April 1st. -- We crossed the Upsallata range, and at night slept at the custom-house -- the only inhabited spot on the plain. Shortly before leaving the mountains, there was a very extraordinary view; red, purple, green, and quite white sedimentary rocks, alternating with black lavas, were broken up and thrown into all kinds of disorder by masses of porphyry of every shade of colour, from dark brown to the brightest lilac. It was the first view I ever saw, which really resembled those pretty sections which geologists make of the inside of the earth.

The next day we crossed the plain, and followed the course of the same great mountain stream which flows by Luxan. Here it was a furious torrent, quite impassable, and appeared larger than in the low country, as was the case with the rivulet of Villa Vicencio. On the evening of the succeeding day, we reached the Rio de las Vacas, which is considered the worst stream in the Cordillera to cross. As all these rivers have a rapid and short course, and are formed by the melting of the snow, the hour of the day makes a considerable difference in their volume. In the evening the stream is muddy and full, but about daybreak it becomes clearer, and much less impetuous. This we found to be the case with the Rio Vacas, and in the morning we crossed it with little difficulty.

The scenery thus far was very uninteresting, compared with that of the Portillo pass. Little can be seen beyond the bare walls of the one grand flat-bottomed valley, which the road follows up to the highest crest. The valley and the huge rocky mountains are extremely barren: during the two previous nights the poor mules had absolutely nothing to eat, for excepting a few low resinous bushes, scarcely a plant can be seen. In the course of this day we crossed some of the worst passes in the Cordillera, but their danger has been much exaggerated. I was told that if I attempted to pass on foot, my head would turn giddy, and that there was no room to dismount; but I did not see a place where any one might not have walked over backwards, or got off his mule on either side. One of the bad passes, called las Animas (the souls), I had crossed, and did not find out till a day afterwards, that it was one of the awful dangers. No doubt there are many parts in which, if the mule should stumble, the rider would be hurled down a great precipice; but of this there is little chance. I dare say, in the spring, the "laderas," or roads, which each year are formed anew across the piles of fallen detritus, are very bad; but from what I saw, I suspect the real danger is nothing. With cargo-mules the case is rather different, for the loads project so far, that the animals, occasionally running against each other, or against a point of rock, lose their balance, and are thrown down the precipices. In crossing the rivers I can well believe that the difficulty may be very great: at this season there was little trouble, but in the summer they must be very hazardous. I can quite imagine, as Sir F. Head describes, the different expressions of those who have passed the gulf, and those who are passing. I never heard of any man being drowned, but with loaded mules it frequently happens. The arriero tells you to show your mule the best line, and then allow her to cross as she likes: the cargo-mule takes a bad line, and is often lost.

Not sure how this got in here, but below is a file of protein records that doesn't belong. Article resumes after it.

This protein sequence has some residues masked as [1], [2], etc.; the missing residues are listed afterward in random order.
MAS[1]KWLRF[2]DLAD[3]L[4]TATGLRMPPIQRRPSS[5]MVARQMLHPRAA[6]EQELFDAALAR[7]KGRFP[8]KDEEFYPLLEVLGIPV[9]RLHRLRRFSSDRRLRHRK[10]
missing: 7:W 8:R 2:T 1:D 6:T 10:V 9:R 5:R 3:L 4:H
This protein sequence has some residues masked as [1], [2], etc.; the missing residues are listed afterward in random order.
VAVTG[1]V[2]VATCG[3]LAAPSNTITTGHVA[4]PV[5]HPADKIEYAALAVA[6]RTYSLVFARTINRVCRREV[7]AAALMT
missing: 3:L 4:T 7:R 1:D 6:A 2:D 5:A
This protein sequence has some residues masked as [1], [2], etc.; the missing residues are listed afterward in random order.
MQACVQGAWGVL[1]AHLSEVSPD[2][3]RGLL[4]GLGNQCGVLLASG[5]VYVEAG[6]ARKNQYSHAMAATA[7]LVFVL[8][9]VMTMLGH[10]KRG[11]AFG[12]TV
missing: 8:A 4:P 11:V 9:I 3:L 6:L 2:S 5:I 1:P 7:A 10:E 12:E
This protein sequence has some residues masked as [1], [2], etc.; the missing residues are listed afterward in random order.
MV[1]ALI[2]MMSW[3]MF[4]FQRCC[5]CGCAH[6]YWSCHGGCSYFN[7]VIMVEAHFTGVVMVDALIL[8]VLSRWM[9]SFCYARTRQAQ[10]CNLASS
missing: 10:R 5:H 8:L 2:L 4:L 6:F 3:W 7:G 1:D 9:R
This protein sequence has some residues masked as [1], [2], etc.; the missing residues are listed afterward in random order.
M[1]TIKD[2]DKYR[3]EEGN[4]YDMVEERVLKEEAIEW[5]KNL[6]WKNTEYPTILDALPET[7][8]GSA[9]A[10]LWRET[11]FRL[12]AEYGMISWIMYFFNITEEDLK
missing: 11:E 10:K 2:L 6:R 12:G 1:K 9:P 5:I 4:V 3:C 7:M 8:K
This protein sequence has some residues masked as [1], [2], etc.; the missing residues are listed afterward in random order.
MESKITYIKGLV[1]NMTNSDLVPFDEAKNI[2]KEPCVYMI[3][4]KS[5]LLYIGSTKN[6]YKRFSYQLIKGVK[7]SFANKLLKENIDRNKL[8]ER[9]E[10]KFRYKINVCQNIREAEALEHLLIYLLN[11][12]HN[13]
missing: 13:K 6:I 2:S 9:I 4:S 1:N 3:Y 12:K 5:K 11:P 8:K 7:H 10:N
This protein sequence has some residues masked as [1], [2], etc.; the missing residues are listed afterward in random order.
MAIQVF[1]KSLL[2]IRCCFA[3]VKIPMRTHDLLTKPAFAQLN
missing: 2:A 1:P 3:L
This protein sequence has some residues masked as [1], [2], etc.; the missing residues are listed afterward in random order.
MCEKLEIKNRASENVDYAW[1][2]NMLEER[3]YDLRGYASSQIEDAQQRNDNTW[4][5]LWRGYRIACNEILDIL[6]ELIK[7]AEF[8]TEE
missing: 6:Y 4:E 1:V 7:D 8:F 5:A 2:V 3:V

April 4th. -- From the Rio de las Vacas to the Puente del Incas, half a day's journey. As there was pasture for the mules, and geology for me, we bivouacked here for the night. When one hears of a natural Bridge, one pictures to one's self some deep and narrow ravine, across which a bold mass of rock has fallen; or a great arch hollowed out like the vault of a cavern. Instead of this, the Incas Bridge consists of a crust of stratified shingle cemented together by the deposits of the neighbouring hot springs. It appears, as if the stream had scooped out a channel on one side, leaving an overhanging ledge, which was met by earth and stones falling down from the opposite cliff. Certainly an oblique junction, as would happen in such a case, was very distinct on one side. The Bridge of the Incas is by no means worthy of the great monarchs whose name it bears.